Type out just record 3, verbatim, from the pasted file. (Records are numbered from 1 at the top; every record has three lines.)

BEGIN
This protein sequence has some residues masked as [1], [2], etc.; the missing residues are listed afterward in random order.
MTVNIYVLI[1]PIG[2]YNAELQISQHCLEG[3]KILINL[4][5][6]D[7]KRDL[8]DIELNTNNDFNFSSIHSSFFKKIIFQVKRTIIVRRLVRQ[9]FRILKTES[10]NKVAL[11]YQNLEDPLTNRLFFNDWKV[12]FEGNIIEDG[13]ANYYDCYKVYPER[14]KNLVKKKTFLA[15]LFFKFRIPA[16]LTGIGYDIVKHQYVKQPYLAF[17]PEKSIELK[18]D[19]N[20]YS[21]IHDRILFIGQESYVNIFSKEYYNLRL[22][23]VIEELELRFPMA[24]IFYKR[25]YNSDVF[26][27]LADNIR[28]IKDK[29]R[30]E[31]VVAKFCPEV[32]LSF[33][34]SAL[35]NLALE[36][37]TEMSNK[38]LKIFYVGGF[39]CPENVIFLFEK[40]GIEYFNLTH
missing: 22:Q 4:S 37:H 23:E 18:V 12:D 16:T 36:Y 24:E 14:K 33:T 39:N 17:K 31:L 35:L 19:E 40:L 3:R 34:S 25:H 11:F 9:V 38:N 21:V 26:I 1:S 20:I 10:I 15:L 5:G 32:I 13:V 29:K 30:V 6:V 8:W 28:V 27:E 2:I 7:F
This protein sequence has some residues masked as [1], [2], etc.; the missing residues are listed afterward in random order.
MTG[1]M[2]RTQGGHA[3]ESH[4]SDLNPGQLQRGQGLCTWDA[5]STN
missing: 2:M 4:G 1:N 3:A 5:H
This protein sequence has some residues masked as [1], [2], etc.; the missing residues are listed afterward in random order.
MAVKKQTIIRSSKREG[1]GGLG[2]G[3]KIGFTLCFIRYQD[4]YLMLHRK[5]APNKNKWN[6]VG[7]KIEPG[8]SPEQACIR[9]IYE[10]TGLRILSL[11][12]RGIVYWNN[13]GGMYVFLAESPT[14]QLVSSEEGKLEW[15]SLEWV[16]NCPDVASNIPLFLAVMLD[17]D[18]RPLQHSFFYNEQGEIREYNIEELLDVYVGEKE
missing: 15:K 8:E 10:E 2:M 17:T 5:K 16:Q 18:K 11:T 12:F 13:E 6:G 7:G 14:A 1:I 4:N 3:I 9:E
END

This protein sequence has some residues masked as [1], [2], etc.; the missing residues are listed afterward in random order.
MAVKKQTIIRSSKREG[1]GGLG[2]G[3]KIGFTLCFIRYQD[4]YLMLHRK[5]APNKNKWN[6]VG[7]KIEPG[8]SPEQACIR[9]IYE[10]TGLRILSL[11][12]RGIVYWNN[13]GGMYVFLAESPT[14]QLVSSEEGKLEW[15]SLEWV[16]NCPDVASNIPLFLAVMLD[17]D[18]RPLQHSFFYNEQGEIREYNIEELLDVYVGEKE
missing: 15:K 8:E 10:E 2:M 17:T 5:K 16:Q 18:K 11:T 12:F 13:E 6:G 7:G 14:A 1:I 4:N 3:I 9:E